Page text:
"Prayers Before Battle:
by Dr. Joel Hayward
The [U.S.] Army Chaplaincy
Winter-Spring 2002, pp. 32-40.
|"There is many a boy who looks on war as all glory, but, boys, it is all hell.” General William Tecumseh Sherman’s famous speech at Columbus, Ohio, on 12 August 1880 sums up what most people who have lived through the privations and horrors of war — service personnel and civilians alike — actually believe about their experiences. War is frightening and destructive and tends to bring out the worst in people: hatred, cowardice, violence, brutality. It is hell.|
Yet, paradoxically, war also brings out the very best human traits: love of country and kin, self-sacrifice, courage and comradeship. In many cases the ever-present specter of pain and death also raises interest in spiritual issues and creates a greater reliance on God’s grace, comfort and protection. Countless unknown warriors, and even many of history’s greatest leaders, fall into this category. Devout and God-fearing, they have seen true value in seeking God’s counsel and blessings before, during and after battle.
This article focuses on three of warfare’s greatest commanders, two of them seldom thought of as devout or godly but often regarded as aggressive and warlike, to show that even those who choose the profession of arms, and excel at their “trade,” are not necessarily devoid of spiritual awareness. Relying on God’s will and blessings as much, if not more, than on their armies’ or fleets’ abilities, these three heroes nonetheless remained passionately committed to the justice of their causes and used all their energy and skills to attain victory over their enemies.
They also stressed the importance of prayer, asking God not only for protection and success, but also for generosity and humility if He should give them victory, and peace and comfort if He should withhold it. One of the prayers below even asks God for a submissive heart should He choose to take him from this world. Its prescient author died soon after, but with dignity, humility and a lack of fear. He accepted the Lord’s will and looked forward to being in His presence.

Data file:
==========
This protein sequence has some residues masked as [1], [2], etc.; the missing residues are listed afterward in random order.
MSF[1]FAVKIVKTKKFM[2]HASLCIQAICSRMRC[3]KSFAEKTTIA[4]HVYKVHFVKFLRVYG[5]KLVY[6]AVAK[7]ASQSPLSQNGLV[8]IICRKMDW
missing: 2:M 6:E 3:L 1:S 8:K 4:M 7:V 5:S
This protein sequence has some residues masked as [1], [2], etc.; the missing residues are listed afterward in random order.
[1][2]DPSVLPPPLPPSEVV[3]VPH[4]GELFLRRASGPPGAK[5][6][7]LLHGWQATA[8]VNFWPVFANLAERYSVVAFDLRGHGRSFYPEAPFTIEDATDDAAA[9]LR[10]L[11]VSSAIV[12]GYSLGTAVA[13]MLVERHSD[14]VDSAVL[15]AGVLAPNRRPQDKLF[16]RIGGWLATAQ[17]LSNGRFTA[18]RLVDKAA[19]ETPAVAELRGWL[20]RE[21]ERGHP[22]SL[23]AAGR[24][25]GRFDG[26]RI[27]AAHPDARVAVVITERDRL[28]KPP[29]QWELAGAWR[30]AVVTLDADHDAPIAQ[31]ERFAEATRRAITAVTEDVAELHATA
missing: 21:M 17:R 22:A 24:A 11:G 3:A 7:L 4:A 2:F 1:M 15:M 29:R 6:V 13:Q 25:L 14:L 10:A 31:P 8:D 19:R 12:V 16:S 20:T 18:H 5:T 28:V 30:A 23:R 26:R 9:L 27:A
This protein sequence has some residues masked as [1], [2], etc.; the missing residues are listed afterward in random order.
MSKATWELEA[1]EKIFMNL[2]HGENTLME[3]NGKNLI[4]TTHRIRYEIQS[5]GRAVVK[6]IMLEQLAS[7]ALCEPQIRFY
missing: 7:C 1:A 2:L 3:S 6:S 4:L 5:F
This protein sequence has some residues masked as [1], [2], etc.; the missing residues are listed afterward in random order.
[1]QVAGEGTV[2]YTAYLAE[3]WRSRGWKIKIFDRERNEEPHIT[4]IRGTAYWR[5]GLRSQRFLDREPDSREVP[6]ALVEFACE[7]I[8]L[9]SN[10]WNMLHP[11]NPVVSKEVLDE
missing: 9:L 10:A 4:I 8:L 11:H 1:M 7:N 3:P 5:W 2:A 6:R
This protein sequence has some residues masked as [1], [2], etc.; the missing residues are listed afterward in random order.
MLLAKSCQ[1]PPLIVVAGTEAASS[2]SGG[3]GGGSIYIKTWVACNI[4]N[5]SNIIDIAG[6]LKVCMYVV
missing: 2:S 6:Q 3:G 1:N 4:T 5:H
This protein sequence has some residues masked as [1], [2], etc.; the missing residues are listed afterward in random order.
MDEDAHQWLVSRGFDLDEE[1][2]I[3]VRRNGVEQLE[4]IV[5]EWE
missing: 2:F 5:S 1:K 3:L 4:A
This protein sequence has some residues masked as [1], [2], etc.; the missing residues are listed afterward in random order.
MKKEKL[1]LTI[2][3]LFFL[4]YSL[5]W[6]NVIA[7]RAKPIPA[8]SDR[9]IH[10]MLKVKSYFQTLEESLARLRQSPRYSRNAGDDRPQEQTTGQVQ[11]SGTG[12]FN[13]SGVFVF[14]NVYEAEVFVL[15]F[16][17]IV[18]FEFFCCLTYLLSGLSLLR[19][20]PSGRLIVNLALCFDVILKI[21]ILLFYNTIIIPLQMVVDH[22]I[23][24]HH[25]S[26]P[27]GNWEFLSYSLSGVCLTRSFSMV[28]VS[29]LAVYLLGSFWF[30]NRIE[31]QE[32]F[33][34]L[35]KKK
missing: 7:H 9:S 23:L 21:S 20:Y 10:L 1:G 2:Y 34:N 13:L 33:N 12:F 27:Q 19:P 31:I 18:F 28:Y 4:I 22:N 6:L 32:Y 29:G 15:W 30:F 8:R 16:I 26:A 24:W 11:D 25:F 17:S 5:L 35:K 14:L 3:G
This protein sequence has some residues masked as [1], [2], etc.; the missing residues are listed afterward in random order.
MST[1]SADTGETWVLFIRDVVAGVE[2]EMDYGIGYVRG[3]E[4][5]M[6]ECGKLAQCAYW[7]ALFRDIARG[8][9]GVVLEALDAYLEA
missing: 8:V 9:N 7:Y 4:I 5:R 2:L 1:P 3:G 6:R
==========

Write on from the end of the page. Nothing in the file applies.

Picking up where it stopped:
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Prayer of Vice Admiral Horatio Lord Nelson
These beautiful words are found in the personal diary of Vice Admiral Horatio Lord Nelson (1758 - 1805), who is naval history’s grandest figure and the most well known and revered warrior in England’s pantheon of heroes. In an age when a successful admiral might gain one victory in fleet or squadron action during his lifetime, Nelson gained three: at the Battle of the Nile (1798), the Battle of Copenhagen (1801) and the Battle of Trafalgar (1805). The scale and significance of these victories was also unparalleled. His taking of nineteen French and Spanish ships off Cape Trafalgar — the “great and glorious victory” he prayed for — gave him more enemy ships than any of his predecessors had captured or destroyed in all their battles put together, and, more important, it secured for Great Britain command of the sea for over a century.
Killed by a sharpshooter at the height of the battle, Nelson died the way he always wanted: at the moment of victory in a great battle in the service of his country. He had devoted virtually his entire life, from 12-year-old midshipman to 47-year-old vice admiral, to his great loves: God, his country and the Navy. For them he sacrificed much blood, an eye, an arm and finally his life. Yet, he was no saint. His vanity was legendary, as was his craving for fame. The only factor mitigating against his egotism, which often prompted foolish behaviour, was his total lack of malevolence. Unlike Napoleon Bonaparte, the other larger-than-life figure from the period, Nelson never sought to dominate, exploit or overpower people.